The way 8-year-old girls use their mouths as assault weapons, torturing and humiliating friends and enemies alike with words, it’s amazing one has never been called to The Hague for crimes against humanity.
I witnessed the depth of their pettiness when last Friday I led a group from Savannah’s class in an art project.
My fail rate for group projects, as Savannah so often reminds me, is high. One year, I created a strawberry smoothie tsunami when I spilled a fresh batch outside the school cafeteria at lunch hour. So, when I arrived at school on Friday, I was prepared, just not for the job handed to me: fight referee.
During the 45 minutes I was on site, insults were hurdled so fast, but delivered so subtly, it was hard to keep track of the alliances, which often changed before they could be identified. The fight for Queen Bee position was constant.
I got a glimpse of the outcome while setting up the art table outside class.
“Scram Justin!” Charlotte, a frail, blond hissed to a boy who tried to join the group, prompting the kid to scramble back to the room. I know the mom and dad as nice people so was shocked by her tone. No one else batted an eye.
The interaction between the two confirmed my theory: boys, by nature, are simpletons and could care less if someone called them the S word – stupid – and certainly wouldn’t let it interfere with their dodge ball game. Why argue if we can resolve things with a punch is the outlook; whereas, girls are unforgiving and remember every dig, slight and accusation for the rest of their life.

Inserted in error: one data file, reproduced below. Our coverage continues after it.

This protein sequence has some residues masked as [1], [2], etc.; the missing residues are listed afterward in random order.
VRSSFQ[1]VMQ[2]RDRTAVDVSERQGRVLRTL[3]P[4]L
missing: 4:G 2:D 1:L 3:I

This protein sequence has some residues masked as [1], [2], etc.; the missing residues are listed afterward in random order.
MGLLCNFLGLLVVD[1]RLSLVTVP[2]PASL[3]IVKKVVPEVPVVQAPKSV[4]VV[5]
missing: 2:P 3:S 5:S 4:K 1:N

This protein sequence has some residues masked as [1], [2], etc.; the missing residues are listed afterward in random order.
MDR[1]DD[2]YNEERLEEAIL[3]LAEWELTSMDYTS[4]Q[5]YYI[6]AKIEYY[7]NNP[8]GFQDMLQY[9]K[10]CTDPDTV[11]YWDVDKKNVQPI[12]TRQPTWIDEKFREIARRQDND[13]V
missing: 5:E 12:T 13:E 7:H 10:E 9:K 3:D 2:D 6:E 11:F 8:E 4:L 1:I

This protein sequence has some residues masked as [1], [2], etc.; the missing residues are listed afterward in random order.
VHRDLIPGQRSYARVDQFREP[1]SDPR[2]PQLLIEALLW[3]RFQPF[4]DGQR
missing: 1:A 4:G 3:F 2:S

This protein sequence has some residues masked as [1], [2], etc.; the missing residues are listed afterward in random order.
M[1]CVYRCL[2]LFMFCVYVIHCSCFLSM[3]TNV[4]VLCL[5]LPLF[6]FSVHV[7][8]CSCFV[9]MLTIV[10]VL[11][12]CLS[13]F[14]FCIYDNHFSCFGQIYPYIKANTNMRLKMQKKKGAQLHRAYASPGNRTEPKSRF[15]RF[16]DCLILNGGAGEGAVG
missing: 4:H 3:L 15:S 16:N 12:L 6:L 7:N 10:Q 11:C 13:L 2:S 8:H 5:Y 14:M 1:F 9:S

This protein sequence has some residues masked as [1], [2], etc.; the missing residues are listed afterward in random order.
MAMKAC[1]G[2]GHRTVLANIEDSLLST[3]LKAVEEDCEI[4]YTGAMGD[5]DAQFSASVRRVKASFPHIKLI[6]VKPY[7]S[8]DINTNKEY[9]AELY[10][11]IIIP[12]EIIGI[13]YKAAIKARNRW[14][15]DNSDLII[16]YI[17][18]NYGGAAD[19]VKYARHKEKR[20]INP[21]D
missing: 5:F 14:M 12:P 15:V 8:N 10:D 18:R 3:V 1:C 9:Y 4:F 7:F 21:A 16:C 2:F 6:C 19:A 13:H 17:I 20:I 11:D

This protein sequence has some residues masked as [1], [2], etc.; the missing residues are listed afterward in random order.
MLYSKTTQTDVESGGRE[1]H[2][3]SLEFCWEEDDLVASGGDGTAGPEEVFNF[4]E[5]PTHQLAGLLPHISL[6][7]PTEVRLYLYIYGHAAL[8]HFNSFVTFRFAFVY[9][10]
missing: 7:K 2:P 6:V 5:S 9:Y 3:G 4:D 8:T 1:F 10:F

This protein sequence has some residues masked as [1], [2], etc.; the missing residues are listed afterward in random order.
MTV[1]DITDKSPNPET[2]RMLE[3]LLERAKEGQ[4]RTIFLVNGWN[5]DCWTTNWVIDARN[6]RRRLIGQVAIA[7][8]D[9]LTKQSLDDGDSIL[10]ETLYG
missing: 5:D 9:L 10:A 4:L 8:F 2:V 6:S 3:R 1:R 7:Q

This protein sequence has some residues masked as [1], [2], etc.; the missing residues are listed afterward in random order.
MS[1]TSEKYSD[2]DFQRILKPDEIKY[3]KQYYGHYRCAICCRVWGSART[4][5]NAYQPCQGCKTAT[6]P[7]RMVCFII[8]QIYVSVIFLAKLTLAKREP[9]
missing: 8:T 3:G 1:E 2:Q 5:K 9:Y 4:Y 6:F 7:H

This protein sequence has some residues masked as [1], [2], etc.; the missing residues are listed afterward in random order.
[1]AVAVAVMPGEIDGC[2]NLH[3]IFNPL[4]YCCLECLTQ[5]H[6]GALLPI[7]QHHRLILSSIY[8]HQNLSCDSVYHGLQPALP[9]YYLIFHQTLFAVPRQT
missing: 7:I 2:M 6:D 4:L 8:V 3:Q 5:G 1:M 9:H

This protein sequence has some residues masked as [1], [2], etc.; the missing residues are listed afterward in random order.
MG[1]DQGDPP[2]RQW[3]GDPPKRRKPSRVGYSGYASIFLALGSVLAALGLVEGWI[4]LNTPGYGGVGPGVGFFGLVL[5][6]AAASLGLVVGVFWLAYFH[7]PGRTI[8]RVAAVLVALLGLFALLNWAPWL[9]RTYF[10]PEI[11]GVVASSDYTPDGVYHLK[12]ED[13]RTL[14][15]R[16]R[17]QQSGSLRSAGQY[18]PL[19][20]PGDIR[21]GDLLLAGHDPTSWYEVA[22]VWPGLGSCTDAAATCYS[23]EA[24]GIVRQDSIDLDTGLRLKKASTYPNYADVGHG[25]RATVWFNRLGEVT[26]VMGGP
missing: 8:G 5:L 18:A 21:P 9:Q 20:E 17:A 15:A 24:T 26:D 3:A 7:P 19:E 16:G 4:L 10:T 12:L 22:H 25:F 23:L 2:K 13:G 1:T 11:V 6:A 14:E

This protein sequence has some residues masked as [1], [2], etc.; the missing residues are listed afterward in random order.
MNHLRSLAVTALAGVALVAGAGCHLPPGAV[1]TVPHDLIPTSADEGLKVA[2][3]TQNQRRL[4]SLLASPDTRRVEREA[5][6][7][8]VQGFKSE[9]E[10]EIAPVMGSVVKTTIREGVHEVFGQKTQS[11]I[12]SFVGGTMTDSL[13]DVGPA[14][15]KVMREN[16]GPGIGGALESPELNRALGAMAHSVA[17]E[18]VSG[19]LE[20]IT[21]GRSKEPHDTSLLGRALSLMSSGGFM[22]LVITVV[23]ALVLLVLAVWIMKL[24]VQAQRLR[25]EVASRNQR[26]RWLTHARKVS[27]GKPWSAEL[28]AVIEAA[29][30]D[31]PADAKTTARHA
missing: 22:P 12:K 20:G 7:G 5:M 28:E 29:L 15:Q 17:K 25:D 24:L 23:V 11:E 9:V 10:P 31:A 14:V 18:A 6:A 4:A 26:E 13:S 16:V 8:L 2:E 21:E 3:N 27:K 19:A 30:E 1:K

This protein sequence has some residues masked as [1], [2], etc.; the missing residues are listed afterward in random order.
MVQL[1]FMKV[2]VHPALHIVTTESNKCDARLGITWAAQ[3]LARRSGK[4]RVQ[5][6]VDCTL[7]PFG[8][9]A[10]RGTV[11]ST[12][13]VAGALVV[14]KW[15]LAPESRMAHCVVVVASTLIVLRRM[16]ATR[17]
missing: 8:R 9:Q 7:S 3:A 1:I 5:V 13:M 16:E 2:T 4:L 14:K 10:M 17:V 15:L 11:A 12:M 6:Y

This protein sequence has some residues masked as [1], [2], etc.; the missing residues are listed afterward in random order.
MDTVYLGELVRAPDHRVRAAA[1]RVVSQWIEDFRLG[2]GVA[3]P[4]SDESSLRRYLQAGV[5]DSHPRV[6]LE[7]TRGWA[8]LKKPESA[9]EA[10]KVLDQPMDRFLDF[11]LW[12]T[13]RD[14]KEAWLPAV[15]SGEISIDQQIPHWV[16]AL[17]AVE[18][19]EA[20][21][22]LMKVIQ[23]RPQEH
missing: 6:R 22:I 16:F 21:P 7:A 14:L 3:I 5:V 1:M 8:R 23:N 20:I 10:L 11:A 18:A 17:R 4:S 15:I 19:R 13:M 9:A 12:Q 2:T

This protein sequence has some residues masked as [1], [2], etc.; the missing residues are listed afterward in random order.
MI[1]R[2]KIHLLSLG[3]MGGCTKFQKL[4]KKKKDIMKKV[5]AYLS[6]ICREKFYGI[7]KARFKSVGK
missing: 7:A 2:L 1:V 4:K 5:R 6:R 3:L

That day I would see several pairs go from calling each other “mean,” crying, swearing to never speak to each other again to laughing and planning a play date. And this is pre-puberty.
When Shari, a figurine-like, wide-eyed brunette, accused Josie of moving her art project, I had reached my saturation point. As words like “diva” and “mean” and “deliberate” flew, I packed my things. Let the teacher be the peacemaker. But, before I could get out the door, she summoned me to the crime scene.
“Savannah’s mom took time out of her day to do something nice for the class,” she said to the girls. “You need to apologize for your behavior.”
They sat stoned face as they stared right through me. They reminded me of those killers you see on death row.
“Nah, it’s okay,” I said. “They were fine.”
God forbid I tell the truth. They might turn on me and now start calling me fat or stupid.